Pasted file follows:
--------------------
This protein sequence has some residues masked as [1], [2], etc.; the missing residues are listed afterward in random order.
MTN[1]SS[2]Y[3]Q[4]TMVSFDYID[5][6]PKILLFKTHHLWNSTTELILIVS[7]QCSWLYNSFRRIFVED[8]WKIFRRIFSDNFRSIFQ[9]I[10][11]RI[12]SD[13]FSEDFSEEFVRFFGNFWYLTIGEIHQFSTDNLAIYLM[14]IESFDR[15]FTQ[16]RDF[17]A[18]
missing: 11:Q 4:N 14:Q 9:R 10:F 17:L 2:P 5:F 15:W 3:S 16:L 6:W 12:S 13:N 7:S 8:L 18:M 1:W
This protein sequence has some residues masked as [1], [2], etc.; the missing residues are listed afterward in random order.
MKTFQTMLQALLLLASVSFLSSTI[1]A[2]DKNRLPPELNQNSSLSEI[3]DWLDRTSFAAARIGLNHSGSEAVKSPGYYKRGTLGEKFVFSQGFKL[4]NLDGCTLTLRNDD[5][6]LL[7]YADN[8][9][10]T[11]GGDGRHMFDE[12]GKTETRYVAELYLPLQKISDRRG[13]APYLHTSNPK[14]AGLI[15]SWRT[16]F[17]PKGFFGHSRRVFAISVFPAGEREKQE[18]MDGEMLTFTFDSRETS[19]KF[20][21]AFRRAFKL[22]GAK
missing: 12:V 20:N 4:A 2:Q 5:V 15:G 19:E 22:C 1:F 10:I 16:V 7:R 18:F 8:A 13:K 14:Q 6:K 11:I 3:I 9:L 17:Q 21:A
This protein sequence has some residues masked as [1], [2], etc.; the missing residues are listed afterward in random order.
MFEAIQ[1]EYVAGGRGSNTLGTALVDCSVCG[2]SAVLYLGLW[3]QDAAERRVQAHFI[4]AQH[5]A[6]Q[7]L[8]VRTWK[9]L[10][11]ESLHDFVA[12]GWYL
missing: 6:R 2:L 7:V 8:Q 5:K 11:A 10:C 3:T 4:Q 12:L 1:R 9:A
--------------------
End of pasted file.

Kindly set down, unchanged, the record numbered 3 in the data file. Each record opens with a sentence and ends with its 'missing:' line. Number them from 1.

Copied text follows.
This protein sequence has some residues masked as [1], [2], etc.; the missing residues are listed afterward in random order.
MFEAIQ[1]EYVAGGRGSNTLGTALVDCSVCG[2]SAVLYLGLW[3]QDAAERRVQAHFI[4]AQH[5]A[6]Q[7]L[8]VRTWK[9]L[10][11]ESLHDFVA[12]GWYL
missing: 6:R 2:L 7:V 8:Q 5:K 11:A 10:C 3:T 4:Q 12:L 1:R 9:A